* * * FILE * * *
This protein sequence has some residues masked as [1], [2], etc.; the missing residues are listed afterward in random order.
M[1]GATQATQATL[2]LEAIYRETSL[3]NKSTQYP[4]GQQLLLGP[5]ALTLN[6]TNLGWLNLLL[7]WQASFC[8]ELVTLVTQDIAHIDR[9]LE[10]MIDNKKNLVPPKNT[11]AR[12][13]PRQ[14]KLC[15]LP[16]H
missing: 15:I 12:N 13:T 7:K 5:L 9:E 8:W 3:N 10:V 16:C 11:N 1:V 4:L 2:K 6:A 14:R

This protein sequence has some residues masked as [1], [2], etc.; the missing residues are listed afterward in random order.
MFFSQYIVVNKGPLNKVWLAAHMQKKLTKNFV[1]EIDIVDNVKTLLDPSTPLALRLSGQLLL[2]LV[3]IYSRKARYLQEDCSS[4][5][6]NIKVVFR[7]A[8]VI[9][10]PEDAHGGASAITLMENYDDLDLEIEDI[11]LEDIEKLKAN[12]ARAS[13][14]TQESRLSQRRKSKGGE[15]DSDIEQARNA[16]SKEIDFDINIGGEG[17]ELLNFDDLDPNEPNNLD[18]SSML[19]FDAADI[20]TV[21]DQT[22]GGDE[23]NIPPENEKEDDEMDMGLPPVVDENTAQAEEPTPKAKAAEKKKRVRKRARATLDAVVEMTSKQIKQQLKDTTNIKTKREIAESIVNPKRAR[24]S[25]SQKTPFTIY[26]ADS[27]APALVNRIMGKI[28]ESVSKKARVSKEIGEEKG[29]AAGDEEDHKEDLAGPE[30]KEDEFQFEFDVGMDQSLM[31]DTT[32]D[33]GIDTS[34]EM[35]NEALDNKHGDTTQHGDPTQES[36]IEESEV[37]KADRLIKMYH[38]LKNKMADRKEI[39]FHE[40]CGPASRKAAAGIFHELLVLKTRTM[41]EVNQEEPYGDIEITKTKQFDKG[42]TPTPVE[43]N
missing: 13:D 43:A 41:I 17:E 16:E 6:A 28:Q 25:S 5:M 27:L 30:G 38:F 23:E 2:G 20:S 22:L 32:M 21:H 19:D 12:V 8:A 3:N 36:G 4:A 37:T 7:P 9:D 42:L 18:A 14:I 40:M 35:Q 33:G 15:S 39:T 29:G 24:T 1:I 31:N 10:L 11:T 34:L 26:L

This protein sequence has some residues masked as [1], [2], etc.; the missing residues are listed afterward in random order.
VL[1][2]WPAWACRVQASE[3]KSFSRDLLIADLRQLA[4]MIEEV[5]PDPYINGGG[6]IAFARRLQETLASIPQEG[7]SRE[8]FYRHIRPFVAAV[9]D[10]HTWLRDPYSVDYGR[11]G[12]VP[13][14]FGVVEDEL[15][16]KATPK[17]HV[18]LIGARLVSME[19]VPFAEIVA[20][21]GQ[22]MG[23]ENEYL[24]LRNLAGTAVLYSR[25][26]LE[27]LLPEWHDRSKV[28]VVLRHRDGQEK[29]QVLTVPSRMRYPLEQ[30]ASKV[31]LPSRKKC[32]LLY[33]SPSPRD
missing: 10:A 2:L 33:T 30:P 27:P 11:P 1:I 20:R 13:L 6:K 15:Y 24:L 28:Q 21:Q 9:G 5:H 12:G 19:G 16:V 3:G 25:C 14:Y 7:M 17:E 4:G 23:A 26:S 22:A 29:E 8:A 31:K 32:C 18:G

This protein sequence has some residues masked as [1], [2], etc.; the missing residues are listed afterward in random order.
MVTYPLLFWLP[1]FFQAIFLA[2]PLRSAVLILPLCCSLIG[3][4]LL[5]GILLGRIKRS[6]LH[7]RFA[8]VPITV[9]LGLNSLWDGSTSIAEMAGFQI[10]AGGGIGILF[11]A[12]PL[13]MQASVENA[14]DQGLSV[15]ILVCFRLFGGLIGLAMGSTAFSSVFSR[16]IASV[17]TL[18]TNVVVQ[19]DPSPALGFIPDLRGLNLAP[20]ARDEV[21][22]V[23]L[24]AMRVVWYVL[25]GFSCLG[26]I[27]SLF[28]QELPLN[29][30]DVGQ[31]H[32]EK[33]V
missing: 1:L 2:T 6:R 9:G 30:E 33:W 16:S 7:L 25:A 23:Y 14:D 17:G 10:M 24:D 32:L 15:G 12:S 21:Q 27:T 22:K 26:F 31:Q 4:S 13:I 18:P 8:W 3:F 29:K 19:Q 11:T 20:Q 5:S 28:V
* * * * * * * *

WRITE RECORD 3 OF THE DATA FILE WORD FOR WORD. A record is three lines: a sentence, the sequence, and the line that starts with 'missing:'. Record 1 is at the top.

This protein sequence has some residues masked as [1], [2], etc.; the missing residues are listed afterward in random order.
VL[1][2]WPAWACRVQASE[3]KSFSRDLLIADLRQLA[4]MIEEV[5]PDPYINGGG[6]IAFARRLQETLASIPQEG[7]SRE[8]FYRHIRPFVAAV[9]D[10]HTWLRDPYSVDYGR[11]G[12]VP[13][14]FGVVEDEL[15][16]KATPK[17]HV[18]LIGARLVSME[19]VPFAEIVA[20][21]GQ[22]MG[23]ENEYL[24]LRNLAGTAVLYSR[25][26]LE[27]LLPEWHDRSKV[28]VVLRHRDGQEK[29]QVLTVPSRMRYPLEQ[30]ASKV[31]LPSRKKC[32]LLY[33]SPSPRD
missing: 10:A 2:L 33:T 30:P 27:P 11:P 1:I 20:R 13:L 6:K 15:Y 24:L 28:Q 21:Q 9:G 5:H 12:G 19:G 16:V 3:G 25:C 14:Y 7:M 17:E 4:G 23:A 26:S 22:A 29:E 8:A 31:K 32:C 18:G